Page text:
Anna Karenina by Leo Tolstoy was the second book in my summer book project. Honestly, I picked it second because I figured it would be best to get such a large book out of the way. It's definitely not short at 868 pages. Anna Karenina contains two parallel stories. Anna Karenina is suffering with a husband and lover while Constantine Levin is longing for marriage with his soul mate. These two stories are polar opposites of each other and are entangled throughout the book.
I liked this book much more than I had expected. I was resigned to a dry, boring read. This was so not the case. Tolstoy wrote this in a more modern style with action happening as the book opens. I was immediately interested in the characters and vested in their outcomes. Although, Anna really got to me after awhile. I grew tired of her at the end and was ready for her story to be done. On the other hand, I fell in love with Constantine Levin. He is a hero to be respected. His devotion to Kitty and to his farm are so opposite of Anna who seems to only think of herself. It's said that Constantine and Kitty's marriage is based on Tolstoy's marriage. It establishes a level of sanity which showcases how crazy Anna really is.
I found this book extremely easy to read. In fact, the easy reading made the story so much more enjoyable. I had stumbled through Adam Bede which used different dialects at times and an older English with many common words spelled different. For example, it took me ages to realize that "canna" meant "can't". Those differences made for choppy reading. With this translation, Anna K read like a modern novel. I found that I could dive deeper into the story and characters when I didn't have to navigate through the language.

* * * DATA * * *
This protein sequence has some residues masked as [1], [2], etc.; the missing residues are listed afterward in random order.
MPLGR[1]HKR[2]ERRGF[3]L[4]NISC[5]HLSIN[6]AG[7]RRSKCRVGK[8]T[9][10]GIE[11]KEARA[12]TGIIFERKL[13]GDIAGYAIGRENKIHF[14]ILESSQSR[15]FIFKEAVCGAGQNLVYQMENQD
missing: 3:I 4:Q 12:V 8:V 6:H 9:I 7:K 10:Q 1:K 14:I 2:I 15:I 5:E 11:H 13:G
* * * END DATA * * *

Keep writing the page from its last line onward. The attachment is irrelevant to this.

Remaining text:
One huge aspect to this translation was the handling of names. Russian names are quite confusing and based on a complex system of who you are related to. In other Russian novels I've read, names were very long and often extremely similar to other characters. Also, character names would change based on who was talking to that character. In this translation, names became a little more informal and consistent. This was very helpful in a book that had 160 different characters.
I thought it was interesting that this book had a 6 digit Library of Congress number and not the standard ISBN numbers of today.
After I finished the book, I treated myself to the Masterpiece Theater 2000 production of Anna Karenina. Reviews said this 4 hour version stayed very true to the book. It was great to see the characters come to life. I still want to see Greta Garbo's version soon.
Next book: Surfacing, by Margaret Atwood